DPR/CAC Permit Mapping Developers Group
Recommendations for Site Definition and Identification
April 1998, Modified April 2000

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The Department of Pesticide Regulation’s Permit Mapping Developers Group has drafted the following recommendations for County Agricultural Commissioners wishing to implement a Geographic Information System (GIS) as a tool for mapping and tracking pesticide permitting and use at the county level.

In order to bring a level of statewide consistency and uniformity to permitting and use reporting the following recommendations and guidelines for identifying sites should be implemented when using GIS. These guidelines have been developed by the Permit Mapping Developers Group, which is made up of staff from DPR’s Information Systems Branch and CAC staff who have begun to implement GIS systems in their respective counties. The guidelines are intended to bring a level of standardization to the system for analytical purposes, both at the county and state levels. Adherence to these recommendations should substantially reduce misrepresentation of the data, i.e., the appearance of duplicate records, and confusion as to which use report goes with which site.

Recommendations/Guidelines

Site--a contiguous area which has only one operator and undergoes the same pest management and cultural practices, preferably consisting of a single commodity or use at a time. Exceptions to this definition include (a) interplanted commodities and (b) sites less than "x" acres in size. The value for the most manageable minimum acreage will be left to the discretion of each Commissioner.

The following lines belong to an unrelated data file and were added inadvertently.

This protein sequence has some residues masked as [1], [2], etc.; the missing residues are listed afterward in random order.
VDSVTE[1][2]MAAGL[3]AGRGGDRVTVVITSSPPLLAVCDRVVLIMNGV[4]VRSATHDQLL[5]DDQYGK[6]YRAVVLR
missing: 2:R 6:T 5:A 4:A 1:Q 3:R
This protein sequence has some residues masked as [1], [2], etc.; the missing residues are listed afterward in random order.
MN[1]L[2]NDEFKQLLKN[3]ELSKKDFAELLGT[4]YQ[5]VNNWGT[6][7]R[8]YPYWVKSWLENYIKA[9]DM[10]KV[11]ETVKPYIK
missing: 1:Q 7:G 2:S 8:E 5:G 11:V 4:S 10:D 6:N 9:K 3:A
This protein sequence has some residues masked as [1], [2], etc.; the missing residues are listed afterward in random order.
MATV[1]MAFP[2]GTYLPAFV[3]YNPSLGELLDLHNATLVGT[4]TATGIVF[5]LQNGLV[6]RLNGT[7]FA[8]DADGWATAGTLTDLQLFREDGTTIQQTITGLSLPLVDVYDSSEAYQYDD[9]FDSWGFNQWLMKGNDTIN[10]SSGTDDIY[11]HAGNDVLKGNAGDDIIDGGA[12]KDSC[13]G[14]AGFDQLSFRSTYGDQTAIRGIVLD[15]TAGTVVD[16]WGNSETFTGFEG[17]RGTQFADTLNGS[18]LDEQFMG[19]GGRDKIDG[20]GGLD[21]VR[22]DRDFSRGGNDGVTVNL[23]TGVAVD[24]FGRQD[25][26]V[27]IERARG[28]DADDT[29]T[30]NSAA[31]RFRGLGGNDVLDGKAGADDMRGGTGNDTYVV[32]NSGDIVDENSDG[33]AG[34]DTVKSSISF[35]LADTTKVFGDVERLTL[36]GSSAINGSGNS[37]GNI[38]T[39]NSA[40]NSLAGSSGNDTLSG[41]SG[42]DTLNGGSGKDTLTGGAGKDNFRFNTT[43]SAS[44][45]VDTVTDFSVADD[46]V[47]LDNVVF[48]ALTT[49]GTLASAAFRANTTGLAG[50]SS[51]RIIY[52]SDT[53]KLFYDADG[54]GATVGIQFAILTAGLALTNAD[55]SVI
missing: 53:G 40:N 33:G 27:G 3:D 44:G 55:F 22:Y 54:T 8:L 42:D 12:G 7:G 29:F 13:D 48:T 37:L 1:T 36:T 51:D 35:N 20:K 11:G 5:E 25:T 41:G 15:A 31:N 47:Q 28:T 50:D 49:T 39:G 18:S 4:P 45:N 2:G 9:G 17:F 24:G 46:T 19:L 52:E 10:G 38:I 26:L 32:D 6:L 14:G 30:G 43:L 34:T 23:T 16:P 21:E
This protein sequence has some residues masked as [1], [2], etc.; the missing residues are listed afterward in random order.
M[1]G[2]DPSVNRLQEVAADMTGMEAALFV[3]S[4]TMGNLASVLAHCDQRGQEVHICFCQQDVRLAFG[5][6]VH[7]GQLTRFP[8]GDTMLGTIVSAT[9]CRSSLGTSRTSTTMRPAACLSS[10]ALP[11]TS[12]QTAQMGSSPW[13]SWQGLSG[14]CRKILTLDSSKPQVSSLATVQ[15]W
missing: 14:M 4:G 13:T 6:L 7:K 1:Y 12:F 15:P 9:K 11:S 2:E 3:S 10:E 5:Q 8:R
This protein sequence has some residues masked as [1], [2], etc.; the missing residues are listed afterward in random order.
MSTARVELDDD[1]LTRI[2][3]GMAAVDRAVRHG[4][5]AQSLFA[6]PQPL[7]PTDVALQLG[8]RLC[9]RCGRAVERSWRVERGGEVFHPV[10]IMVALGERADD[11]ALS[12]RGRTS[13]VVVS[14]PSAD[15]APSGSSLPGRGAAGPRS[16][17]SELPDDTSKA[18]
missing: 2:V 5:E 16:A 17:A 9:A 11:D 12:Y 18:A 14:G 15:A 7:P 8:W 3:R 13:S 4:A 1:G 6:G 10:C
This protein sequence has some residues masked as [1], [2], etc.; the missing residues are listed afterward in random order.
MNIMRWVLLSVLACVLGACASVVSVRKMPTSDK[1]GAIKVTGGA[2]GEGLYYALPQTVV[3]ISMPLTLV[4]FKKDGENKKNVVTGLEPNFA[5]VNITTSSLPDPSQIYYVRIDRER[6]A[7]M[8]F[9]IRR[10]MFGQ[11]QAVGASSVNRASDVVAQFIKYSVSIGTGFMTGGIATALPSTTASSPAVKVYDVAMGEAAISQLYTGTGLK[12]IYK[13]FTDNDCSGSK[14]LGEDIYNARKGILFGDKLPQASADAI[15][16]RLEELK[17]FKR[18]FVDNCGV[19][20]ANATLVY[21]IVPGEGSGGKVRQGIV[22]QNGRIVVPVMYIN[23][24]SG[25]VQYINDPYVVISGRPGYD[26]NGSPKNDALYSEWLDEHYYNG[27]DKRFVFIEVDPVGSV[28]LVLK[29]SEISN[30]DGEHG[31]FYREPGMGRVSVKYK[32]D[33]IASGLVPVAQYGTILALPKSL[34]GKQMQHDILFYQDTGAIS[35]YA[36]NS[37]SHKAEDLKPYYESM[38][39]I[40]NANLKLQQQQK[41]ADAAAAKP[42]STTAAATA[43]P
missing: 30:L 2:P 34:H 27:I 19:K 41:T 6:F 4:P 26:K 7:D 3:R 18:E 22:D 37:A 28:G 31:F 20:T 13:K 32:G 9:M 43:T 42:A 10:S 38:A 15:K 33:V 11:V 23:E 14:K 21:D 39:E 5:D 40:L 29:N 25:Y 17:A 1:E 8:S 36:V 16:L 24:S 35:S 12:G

Contiguous--a property whose boundary is not broken by public road(s), rights of way, or permanent waterways. Each Commissioner would identify permanent waterways and rights of way in their respective counties.

Site id--the "label" used to identify the site.

Permit Number, sometimes referred to as the Operator Identification Number (OIN)--

  • should not be reissued by a county within the same calendar year.
  • should follow a modified version of the existing format, e.g., 10 1997 10 00001
    • 10.......................................issuing county
    • 1997...................................year (2000 compliant)
    • 10.......................................home county of permit holder
    • 00001.................................grower serial number
  • The last 5 digits (e.g., 00001) should be unique and issued by the CAC.
  • The last 7 digits (e.g., 1000001) should be unique statewide, so that they can be used in any county where the grower obtains a permit (no change from current practice).